Step 3: Find out what the BPO value is. Ask the negotiator for that info. They are required to send you a copy of the FHA appraisal (if the short sale loan is an FHA loan.) You can get a copy of the VA appraisal (short sale on a VA loan) from one of the VA Loan Centers.
Step 4: Use that information and knowledge of the loan owner's short sale guidelines to force the lender to approve the short sale.
Note: If the buyer's offer meets the loan owner's short sale guidelines, then it should be approved as is. No being wishy washy and wasting people's time.
In a recent blog post, I discussed how banks throw out a short sale file if it is rejected. When an offer comes in on a short sale, it takes 30-60 days for a person at the bank to look at the offer. Then, that person orders an appraisal on the property. After that appraisal comes back, the bank employee reviews the property value and the home seller's personal financial situation.
Based on that, they approve or deny the short sale offer. They do this to avoid approving short sales when either a homeowner can still afford the house or the house is selling for under the appraised value. What do they do if the short sale offer is rejected? Well, they tell the buyer to hit the road and close the file. Everything gets thrown out. The appraisal is thrown out. And all the time that employee spent looking at the seller's finances is thrown out.
So, each buyer has to wait 60-90 days for an answer on their short sale. If that buyer's offer doesn't work, then all that paperwork is thrown out and the property is put back on the market. (Yes, some banks are pre-approving short sales before they come on the market. But, that is the exception, not the rule. Most banks are not pre-approving short sales.) The home is marketed and then the next buyer has to go through the process all over again. So, why does this matter to you?
A short sale helps you avoid the bad mark a foreclosure puts on your credit for the rest of your life. On any future loan applications, you will have to check "yes" next to the question, "Have you ever lost a home to foreclosure?" So even though the foreclosure goes off your credit in seven years, that question stays with you for the rest of your life. That is why most people prefer a short sale. Your agent is going to have to be persistent in order to give you a better chance at a successful short sale. A competent, experienced short sale Realtor that can successfully navigate the system.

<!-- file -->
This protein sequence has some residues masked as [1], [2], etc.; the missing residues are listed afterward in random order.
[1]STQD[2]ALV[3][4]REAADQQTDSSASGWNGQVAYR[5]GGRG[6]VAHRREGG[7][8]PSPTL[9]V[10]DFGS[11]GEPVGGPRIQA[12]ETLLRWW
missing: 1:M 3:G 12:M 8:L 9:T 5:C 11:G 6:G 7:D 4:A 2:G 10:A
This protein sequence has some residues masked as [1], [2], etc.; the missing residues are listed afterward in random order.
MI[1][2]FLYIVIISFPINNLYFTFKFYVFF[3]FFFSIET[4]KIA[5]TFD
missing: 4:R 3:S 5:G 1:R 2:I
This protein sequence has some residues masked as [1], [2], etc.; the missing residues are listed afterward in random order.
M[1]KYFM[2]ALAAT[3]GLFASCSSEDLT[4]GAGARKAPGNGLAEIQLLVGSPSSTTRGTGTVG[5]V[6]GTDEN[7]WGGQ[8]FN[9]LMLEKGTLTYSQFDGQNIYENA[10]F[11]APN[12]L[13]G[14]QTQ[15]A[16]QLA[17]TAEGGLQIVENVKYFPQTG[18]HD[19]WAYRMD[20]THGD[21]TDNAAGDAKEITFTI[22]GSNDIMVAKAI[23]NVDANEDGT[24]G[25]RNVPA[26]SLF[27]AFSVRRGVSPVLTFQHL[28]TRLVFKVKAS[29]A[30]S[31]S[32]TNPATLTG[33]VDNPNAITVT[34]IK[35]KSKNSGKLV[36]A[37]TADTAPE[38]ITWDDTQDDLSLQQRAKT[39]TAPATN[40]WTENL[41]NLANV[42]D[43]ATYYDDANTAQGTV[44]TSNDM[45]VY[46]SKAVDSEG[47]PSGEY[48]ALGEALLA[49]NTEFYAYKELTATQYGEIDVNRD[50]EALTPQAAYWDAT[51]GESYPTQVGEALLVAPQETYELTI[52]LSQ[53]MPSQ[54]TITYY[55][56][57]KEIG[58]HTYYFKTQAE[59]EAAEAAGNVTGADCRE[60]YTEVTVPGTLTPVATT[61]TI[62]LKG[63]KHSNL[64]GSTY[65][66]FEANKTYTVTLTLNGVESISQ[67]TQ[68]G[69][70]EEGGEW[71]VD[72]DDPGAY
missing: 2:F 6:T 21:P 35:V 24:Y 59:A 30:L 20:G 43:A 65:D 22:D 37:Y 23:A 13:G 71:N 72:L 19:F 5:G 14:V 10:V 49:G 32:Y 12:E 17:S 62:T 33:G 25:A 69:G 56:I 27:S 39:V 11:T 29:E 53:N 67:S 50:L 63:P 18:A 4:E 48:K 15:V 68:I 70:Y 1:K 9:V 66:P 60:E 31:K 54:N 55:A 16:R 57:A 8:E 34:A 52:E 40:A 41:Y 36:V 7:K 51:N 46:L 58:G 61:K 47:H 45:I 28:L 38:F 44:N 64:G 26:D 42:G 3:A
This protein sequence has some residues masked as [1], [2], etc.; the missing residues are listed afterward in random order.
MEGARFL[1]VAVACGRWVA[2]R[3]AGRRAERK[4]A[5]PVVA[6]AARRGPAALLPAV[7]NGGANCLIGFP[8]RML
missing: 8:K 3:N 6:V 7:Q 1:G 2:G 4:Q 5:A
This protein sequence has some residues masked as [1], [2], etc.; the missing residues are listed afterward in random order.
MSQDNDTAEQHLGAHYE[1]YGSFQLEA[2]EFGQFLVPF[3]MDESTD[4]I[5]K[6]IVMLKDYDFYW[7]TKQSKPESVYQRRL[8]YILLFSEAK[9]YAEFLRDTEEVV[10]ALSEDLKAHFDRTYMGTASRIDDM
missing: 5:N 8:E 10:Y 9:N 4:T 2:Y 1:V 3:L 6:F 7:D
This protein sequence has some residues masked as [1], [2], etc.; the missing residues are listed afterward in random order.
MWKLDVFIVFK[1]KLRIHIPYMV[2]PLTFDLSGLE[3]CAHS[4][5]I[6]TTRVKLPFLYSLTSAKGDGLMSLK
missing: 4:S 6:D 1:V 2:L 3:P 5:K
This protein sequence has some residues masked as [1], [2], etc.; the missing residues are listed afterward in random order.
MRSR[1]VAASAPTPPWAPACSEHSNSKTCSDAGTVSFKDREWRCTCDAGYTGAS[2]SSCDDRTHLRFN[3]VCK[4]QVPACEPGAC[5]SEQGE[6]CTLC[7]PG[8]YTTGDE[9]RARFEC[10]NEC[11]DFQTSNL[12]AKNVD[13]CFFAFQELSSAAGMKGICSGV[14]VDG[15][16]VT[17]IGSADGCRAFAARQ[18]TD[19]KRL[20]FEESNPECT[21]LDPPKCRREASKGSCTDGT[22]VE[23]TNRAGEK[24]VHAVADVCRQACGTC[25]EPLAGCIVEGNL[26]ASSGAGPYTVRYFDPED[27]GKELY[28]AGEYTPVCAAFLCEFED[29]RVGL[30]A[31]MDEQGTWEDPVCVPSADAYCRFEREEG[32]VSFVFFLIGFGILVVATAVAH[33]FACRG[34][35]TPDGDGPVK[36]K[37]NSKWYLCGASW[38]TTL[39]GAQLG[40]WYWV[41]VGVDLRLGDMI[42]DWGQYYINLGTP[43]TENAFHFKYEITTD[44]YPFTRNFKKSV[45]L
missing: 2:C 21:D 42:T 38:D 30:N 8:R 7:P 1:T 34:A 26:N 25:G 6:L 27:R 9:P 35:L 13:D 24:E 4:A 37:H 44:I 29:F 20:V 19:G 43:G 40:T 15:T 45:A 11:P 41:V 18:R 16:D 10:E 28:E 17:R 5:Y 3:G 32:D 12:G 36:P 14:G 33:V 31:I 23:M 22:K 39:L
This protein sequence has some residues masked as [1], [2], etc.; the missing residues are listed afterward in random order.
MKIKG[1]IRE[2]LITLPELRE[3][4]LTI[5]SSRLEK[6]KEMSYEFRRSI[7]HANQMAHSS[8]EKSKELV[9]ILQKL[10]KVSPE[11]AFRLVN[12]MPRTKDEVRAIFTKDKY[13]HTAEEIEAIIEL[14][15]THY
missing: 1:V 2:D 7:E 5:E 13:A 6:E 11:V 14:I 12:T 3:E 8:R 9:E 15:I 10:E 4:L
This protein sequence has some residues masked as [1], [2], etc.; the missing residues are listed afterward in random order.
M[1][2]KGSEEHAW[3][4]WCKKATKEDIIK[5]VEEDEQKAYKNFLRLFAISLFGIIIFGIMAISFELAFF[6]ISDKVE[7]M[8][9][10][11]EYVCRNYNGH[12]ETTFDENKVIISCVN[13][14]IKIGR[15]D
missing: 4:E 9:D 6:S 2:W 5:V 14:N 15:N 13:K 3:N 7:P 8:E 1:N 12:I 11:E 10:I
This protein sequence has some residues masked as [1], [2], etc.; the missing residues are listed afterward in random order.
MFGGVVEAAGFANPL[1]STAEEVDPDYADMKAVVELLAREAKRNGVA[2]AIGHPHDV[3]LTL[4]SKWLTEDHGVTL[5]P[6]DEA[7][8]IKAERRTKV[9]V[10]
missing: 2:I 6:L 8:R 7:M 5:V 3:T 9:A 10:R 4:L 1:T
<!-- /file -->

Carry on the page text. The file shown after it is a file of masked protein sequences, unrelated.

They can convince your lender that it is in their best interest to accept the short sale offer. They can also convince them to pre-approve the short sale at a set price. This gives you a better chance at avoiding foreclosure.
Short sales are closing all over the place. We can remember one instance where a seller had a job transfer out of state. They were short selling an FHA loan with a second mortgage. The short sale was fairly simple because FHA's short sale guidelines.
Here was how the seller benefited from the short sale:
Benefit #1: The seller was able to walk away with the debt wiped out completely. The FHA short sale guidelines released them from the first mortgage debt. The second mortgage also gave them a complete release. At first, they weren't willing to do that. But we offered them a little extra money in return for a complete release. Fortunately, they agreed to it. This meant that the seller was able to completely wipe out a total of $80,000 in upside down debt.